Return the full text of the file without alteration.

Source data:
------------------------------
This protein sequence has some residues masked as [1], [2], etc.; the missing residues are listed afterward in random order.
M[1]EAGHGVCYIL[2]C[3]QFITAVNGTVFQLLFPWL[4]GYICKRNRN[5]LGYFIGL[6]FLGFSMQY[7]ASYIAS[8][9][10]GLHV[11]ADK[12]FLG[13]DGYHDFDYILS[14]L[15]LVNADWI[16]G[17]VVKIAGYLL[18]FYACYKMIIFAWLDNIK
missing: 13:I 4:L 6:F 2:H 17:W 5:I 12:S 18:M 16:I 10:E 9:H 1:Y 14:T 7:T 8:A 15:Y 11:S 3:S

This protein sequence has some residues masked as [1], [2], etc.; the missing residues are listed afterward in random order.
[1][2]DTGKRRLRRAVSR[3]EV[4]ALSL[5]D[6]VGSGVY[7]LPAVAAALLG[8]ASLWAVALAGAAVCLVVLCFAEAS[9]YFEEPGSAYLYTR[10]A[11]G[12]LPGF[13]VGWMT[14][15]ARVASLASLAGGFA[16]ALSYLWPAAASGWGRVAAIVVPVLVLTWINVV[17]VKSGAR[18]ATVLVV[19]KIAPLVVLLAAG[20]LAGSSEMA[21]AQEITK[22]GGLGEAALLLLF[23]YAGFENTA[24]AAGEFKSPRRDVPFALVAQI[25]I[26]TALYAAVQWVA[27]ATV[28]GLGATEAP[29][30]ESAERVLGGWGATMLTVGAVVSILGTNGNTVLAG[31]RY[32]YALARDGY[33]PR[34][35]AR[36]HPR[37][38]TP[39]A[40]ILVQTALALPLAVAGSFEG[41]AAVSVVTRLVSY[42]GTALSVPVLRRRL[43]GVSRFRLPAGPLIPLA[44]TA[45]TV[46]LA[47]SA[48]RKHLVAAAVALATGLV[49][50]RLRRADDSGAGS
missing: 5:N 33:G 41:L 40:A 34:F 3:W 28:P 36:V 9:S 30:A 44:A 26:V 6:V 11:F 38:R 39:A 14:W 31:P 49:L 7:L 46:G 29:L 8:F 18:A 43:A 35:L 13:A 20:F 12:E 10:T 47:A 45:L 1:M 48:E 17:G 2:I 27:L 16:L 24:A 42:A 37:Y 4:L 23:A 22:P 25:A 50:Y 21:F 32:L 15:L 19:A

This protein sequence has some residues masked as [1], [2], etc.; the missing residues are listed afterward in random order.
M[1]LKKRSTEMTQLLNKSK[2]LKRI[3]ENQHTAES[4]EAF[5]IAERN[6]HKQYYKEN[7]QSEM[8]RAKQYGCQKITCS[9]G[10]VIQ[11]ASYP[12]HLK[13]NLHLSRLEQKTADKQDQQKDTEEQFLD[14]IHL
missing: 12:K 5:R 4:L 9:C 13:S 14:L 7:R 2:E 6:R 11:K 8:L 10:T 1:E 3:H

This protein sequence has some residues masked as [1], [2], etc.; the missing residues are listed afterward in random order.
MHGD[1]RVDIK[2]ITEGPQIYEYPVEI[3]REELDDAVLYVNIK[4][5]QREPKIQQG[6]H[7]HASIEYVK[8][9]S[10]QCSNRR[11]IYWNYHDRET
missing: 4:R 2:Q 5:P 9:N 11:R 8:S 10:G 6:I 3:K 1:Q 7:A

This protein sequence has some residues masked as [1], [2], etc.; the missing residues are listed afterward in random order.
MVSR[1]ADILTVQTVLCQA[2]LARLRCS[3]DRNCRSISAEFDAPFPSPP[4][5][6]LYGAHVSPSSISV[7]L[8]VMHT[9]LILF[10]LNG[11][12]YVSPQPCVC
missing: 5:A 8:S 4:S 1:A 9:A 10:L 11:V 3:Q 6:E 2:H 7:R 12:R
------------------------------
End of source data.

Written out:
This protein sequence has some residues masked as [1], [2], etc.; the missing residues are listed afterward in random order.
M[1]EAGHGVCYIL[2]C[3]QFITAVNGTVFQLLFPWL[4]GYICKRNRN[5]LGYFIGL[6]FLGFSMQY[7]ASYIAS[8][9][10]GLHV[11]ADK[12]FLG[13]DGYHDFDYILS[14]L[15]LVNADWI[16]G[17]VVKIAGYLL[18]FYACYKMIIFAWLDNIK
missing: 13:I 4:L 6:F 2:H 17:W 5:I 12:S 18:M 16:I 10:E 9:H 1:Y 14:T 7:T 8:A 15:Y 11:S 3:S

This protein sequence has some residues masked as [1], [2], etc.; the missing residues are listed afterward in random order.
[1][2]DTGKRRLRRAVSR[3]EV[4]ALSL[5]D[6]VGSGVY[7]LPAVAAALLG[8]ASLWAVALAGAAVCLVVLCFAEAS[9]YFEEPGSAYLYTR[10]A[11]G[12]LPGF[13]VGWMT[14][15]ARVASLASLAGGFA[16]ALSYLWPAAASGWGRVAAIVVPVLVLTWINVV[17]VKSGAR[18]ATVLVV[19]KIAPLVVLLAAG[20]LAGSSEMA[21]AQEITK[22]GGLGEAALLLLF[23]YAGFENTA[24]AAGEFKSPRRDVPFALVAQI[25]I[26]TALYAAVQWVA[27]ATV[28]GLGATEAP[29][30]ESAERVLGGWGATMLTVGAVVSILGTNGNTVLAG[31]RY[32]YALARDGY[33]PR[34][35]AR[36]HPR[37][38]TP[39]A[40]ILVQTALALPLAVAGSFEG[41]AAVSVVTRLVSY[42]GTALSVPVLRRRL[43]GVSRFRLPAGPLIPLA[44]TA[45]TV[46]LA[47]SA[48]RKHLVAAAVALATGLV[49][50]RLRRADDSGAGS
missing: 5:N 33:G 41:L 40:A 34:F 3:W 28:P 36:V 9:S 30:A 44:A 26:V 6:V 11:F 38:R 39:A 14:W 31:P 49:L 7:L 46:G 29:L 8:F 18:A 43:A 35:L 13:A 20:F 12:E 10:T 47:A 45:L 1:M 48:E 17:G 2:I 27:L 16:L 24:A 42:A 37:Y 4:L 23:A 22:P 25:A 50:Y 21:F 32:L 15:L 19:A

This protein sequence has some residues masked as [1], [2], etc.; the missing residues are listed afterward in random order.
M[1]LKKRSTEMTQLLNKSK[2]LKRI[3]ENQHTAES[4]EAF[5]IAERN[6]HKQYYKEN[7]QSEM[8]RAKQYGCQKITCS[9]G[10]VIQ[11]ASYP[12]HLK[13]NLHLSRLEQKTADKQDQQKDTEEQFLD[14]IHL
missing: 12:K 5:R 4:L 9:C 13:S 14:L 7:R 2:E 6:R 11:K 8:L 10:T 1:E 3:H

This protein sequence has some residues masked as [1], [2], etc.; the missing residues are listed afterward in random order.
MHGD[1]RVDIK[2]ITEGPQIYEYPVEI[3]REELDDAVLYVNIK[4][5]QREPKIQQG[6]H[7]HASIEYVK[8][9]S[10]QCSNRR[11]IYWNYHDRET
missing: 4:R 2:Q 5:P 9:N 11:R 8:S 10:G 6:I 3:K 1:Q 7:A

This protein sequence has some residues masked as [1], [2], etc.; the missing residues are listed afterward in random order.
MVSR[1]ADILTVQTVLCQA[2]LARLRCS[3]DRNCRSISAEFDAPFPSPP[4][5][6]LYGAHVSPSSISV[7]L[8]VMHT[9]LILF[10]LNG[11][12]YVSPQPCVC
missing: 5:A 8:S 4:S 1:A 9:A 10:L 11:V 3:Q 6:E 2:H 7:R 12:R